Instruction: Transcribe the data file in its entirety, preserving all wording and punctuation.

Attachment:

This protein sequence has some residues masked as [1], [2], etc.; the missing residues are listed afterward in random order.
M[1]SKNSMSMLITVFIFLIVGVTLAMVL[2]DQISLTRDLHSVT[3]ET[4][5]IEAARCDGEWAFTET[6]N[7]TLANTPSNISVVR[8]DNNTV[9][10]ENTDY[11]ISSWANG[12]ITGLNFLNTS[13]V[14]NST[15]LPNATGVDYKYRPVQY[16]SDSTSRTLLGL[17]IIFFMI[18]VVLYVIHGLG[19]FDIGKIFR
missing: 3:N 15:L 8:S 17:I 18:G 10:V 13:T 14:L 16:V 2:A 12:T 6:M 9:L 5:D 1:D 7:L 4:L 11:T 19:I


This protein sequence has some residues masked as [1], [2], etc.; the missing residues are listed afterward in random order.
M[1]SKNSMSMLITVFIFLIVGVTLAMVL[2]DQISLTRDLHSVT[3]ET[4][5]IEAARCDGEWAFTET[6]N[7]TLANTPSNISVVR[8]DNNTV[9][10]ENTDY[11]ISSWANG[12]ITGLNFLNTS[13]V[14]NST[15]LPNATGVDYKYRPVQY[16]SDSTSRTLLGL[17]IIFFMI[18]VVLYVIHGLG[19]FDIGKIFR
missing: 3:N 15:L 8:S 17:I 18:G 10:V 13:T 14:L 16:V 2:A 12:T 6:M 9:L 5:D 1:D 7:L 4:L 11:T 19:I